There is a point in life where we break down physically and have to take it easy. As Father Time takes his toll on our bodies, we forget that it is connected completely with our emotional state of being. Today is week five of a broken foot. When I show up at my podiatrist’s office (he’s actually quite kind and good to me), he is tending to my foot. Yes, he listens to me and tries to provide me with the best quality care he can, but this battle is not just with the aches and pains of my body — the challenge this has placed upon me seems immense. Everyday tasks, like a shower, become grueling as I fall backward on a bench placed sideways in my shower (the only way it would fit) and dangle my inoperable leg in a plastic bag. Dishes, laundry, the stairs to get into my house — these are no longer small tasks. So of course, the one dependable thing I can turn to is my dog, yet she can’t stay in my second-story condo without being walked. Sadly, I had to hand her to my parents. Chores and basics like going to and from the mailbox have become energy consumers of an immeasurable size. Grocery shopping is impossible alone. I make lists and have friends and family deliver what I need. The men at the local Indian restaurant now know my order by heart and know to just drop it off at the door because it takes me too long to get there myself. I have become physically disabled. It’s only for a little over a month. However, it has made me rethink what it means to be independent. I am lucky. This for me is a tiny glimpse of what many others in the community have to battle for the rest of their lives. This small infraction on my being has really made me wonder how we as a Jewish community organize events and provide community that is accessible to those with physical and emotional limitations. I know many organizations do outreach for the elderly, but how do we as a community provide access for younger disabled Jews? After further nvestigation, I found that local and national groups have identified a Jewish community with diverse needs and does provide for them. Happily, I also discovered that all of these opportunities welcome ages 21 to 45, but are not necessarily specific to the GenY demographic. Our very own Merage Jewish Community Center of Orange County’s JYA has recently launched a joint effort with JCC Cares, the Merage JCC’s social action team, to involve the J’s Young Adults in giving back to the community. Temple Bat Yahm (TBY) has a group called “The Jeremiah Society.” They provide community members with a three-hour program that is held on the third Sunday of every month. In addition to TBY, Chabad has created a group called “Friendship Circle” that promotes Jewish community for those with physical and mental disabilities. Their community has an online presence as well as brick and mortar, allowing Jewish traditions and education to be tangible for all Jews. Jewish Federation & Family Services (JFFS) offers a residential solution to encompass the Jewish residents of OC, the Mandel House. According to JFFS, this “home offers adults [18 years of age or older] with disabilities an independent, community-based, group living environment that meets their unique needs and helps them remain active in Jewish life. Special attention is paid to assisting residents with activities of daily living, socialization, and good nutrition.” In addition, JFFS provides other services to those in need of physical and emotional assistance. It is a great pleasure to see that OC does not marginalize community, but embraces all of its Jewish residents — placing value not just on life, but on the quality of a Jewish life in Orange County.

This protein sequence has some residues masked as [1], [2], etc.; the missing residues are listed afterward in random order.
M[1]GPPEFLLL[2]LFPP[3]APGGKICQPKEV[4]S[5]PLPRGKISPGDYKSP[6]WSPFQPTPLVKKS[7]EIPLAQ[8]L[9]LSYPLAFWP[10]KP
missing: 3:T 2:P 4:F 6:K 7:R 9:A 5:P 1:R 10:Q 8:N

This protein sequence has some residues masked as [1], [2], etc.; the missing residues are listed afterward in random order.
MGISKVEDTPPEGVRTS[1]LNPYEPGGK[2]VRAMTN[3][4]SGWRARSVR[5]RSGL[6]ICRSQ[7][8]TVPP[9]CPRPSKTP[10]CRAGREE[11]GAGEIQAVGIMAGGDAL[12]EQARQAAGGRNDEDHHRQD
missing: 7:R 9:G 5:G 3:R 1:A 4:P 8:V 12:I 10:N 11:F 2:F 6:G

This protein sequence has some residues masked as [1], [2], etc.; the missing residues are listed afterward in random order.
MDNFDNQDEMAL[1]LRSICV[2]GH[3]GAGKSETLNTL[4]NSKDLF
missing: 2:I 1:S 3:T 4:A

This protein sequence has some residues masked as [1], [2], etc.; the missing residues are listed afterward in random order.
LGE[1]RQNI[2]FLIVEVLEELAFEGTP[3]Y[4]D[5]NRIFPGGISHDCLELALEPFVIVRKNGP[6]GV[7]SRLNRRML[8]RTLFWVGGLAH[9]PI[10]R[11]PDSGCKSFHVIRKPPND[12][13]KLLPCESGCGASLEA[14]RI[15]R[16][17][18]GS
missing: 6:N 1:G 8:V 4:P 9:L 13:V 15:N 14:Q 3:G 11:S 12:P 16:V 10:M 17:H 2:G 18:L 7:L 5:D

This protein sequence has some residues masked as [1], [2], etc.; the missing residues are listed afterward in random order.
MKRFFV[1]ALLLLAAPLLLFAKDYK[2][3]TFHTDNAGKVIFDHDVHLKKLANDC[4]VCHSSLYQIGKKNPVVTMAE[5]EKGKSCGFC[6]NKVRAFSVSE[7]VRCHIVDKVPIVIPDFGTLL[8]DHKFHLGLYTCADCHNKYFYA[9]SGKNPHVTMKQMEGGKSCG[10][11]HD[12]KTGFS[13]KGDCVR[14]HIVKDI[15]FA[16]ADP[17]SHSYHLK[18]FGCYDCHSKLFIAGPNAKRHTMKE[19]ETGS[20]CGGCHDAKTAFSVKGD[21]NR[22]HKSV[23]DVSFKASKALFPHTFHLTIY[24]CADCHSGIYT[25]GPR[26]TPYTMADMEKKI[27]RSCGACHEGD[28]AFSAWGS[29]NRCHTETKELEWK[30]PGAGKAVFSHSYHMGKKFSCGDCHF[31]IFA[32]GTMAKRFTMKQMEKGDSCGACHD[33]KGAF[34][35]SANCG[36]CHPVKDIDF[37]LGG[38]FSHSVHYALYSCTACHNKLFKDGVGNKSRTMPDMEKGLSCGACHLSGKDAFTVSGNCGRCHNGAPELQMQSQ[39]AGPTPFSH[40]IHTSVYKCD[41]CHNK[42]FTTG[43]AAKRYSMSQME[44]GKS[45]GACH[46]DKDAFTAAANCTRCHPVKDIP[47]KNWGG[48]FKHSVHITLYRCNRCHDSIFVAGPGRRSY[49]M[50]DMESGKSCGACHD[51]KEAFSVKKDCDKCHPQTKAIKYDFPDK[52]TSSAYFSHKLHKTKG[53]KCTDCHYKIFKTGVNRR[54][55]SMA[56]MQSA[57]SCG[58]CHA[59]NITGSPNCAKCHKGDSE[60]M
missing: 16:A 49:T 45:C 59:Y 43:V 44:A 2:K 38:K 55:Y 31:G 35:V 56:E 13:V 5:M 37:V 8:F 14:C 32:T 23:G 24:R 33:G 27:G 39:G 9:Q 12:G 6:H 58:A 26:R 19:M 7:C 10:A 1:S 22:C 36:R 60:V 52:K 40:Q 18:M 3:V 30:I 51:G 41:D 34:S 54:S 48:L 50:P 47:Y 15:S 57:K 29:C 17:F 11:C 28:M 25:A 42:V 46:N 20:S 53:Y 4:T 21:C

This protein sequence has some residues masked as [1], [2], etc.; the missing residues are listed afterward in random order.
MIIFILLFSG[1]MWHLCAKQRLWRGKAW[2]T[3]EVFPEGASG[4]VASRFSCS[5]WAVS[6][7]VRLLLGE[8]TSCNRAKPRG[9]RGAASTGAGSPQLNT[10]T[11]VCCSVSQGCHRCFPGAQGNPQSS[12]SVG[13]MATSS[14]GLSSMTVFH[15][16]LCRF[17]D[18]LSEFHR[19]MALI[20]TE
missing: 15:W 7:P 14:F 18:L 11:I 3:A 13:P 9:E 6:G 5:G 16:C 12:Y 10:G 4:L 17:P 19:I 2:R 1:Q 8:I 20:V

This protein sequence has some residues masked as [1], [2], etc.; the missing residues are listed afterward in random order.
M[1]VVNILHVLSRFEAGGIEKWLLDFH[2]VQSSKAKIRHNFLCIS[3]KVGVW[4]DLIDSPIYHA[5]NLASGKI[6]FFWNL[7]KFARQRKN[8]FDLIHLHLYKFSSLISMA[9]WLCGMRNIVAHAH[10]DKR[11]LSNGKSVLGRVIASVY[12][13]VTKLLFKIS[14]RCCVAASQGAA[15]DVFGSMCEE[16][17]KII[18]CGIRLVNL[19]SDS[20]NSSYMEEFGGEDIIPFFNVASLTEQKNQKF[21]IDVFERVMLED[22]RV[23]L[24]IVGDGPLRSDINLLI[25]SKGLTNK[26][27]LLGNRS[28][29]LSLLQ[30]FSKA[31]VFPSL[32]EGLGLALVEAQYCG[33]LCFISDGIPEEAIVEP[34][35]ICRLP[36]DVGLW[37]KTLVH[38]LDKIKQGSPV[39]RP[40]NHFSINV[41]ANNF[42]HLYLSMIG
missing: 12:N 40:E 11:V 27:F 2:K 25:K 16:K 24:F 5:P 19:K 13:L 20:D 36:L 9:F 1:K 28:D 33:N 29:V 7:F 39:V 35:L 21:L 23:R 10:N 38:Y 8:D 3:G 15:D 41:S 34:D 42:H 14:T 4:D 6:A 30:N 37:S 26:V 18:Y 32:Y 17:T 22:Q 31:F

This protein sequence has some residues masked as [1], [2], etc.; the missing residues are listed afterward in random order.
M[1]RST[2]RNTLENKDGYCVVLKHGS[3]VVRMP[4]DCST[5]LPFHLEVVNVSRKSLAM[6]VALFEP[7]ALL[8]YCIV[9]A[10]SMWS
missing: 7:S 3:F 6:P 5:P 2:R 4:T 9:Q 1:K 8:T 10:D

Rachel Schiff is an English teacher who graduated from Cal State Fullerton. She was president of Hillel, a representative of the World Union of Jewish Students and a YLD intern. Currently, she is a Master’s degree student in American Studies with emphasis on Jews in America.